Predictive typing can eliminate the need to tap out cliched phrases that Microsoft thinks you’re adding to your Word document.

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Microsoft will add predictive typing, also known as text prediction, to Microsoft Word beginning in March.

As Neowin noted, the feature has been added to the Microsoft 365 public roadmap and is due to arrive next month. Microsoft rolled out text predictions for Outlook for the web last November, and is in the process of rolling them out for Outlook for Android this month. This new feature does seem to be tied to Microsoft 365, though, and it’s not clear whether it will be part of the newly announced Office 2021

Microsoft described how text prediction works last year. Using AI, Microsoft will peer over your shoulder as you write. If you’re writing a common phrase that it thinks it understands, such as “all that glitters isn’t…” Word might suggest “gold” as the next word. All you’ll have to do is press the Tab key on your keyboard and that suggestion will be automatically “typed” into your text. It’s the same model that Google’s Gmail has used for several years, though Google uses the Space key instead.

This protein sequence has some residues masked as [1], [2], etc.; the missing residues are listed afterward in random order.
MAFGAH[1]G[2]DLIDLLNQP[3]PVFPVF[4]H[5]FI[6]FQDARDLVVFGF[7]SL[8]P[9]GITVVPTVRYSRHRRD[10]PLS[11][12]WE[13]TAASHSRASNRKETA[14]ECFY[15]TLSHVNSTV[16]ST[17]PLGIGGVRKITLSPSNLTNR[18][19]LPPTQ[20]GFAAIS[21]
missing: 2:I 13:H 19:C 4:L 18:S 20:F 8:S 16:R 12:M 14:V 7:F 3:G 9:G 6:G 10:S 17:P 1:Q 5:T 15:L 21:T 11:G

predictive text in microsoft word

You’ll see the predicted word highlighted in gray using Word’s new predictive-text model.

Microsoft has used text prediction before, on the “soft” keyboard that opens up when your Windows tablet is detached from a hardware keyboard. However, the text prediction Microsoft associates with your hardware keyboard opens up a small window above what you’re typing and forces you to select the word manually with an additional tap. The way Microsoft is implementing text prediction within Word is far superior. 

Last September, when Microsoft offered more detail about text prediction in Word, the company took pains to disclose that what you type doesn’t leave the “tenant boundary” of your machine–in other words, Microsoft isn’t seeing it. You’ll also have the option of turning off text prediction entirely

It’s unclear how frequently Microsoft will try to guess your next words. Interestingly, AI-powered text prediction can be big business; Lightkey, for example, can try to guess your next twelve words before you’ve even typed them.

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As PCWorld’s senior editor, Mark focuses on Microsoft news and chip technology, among other beats.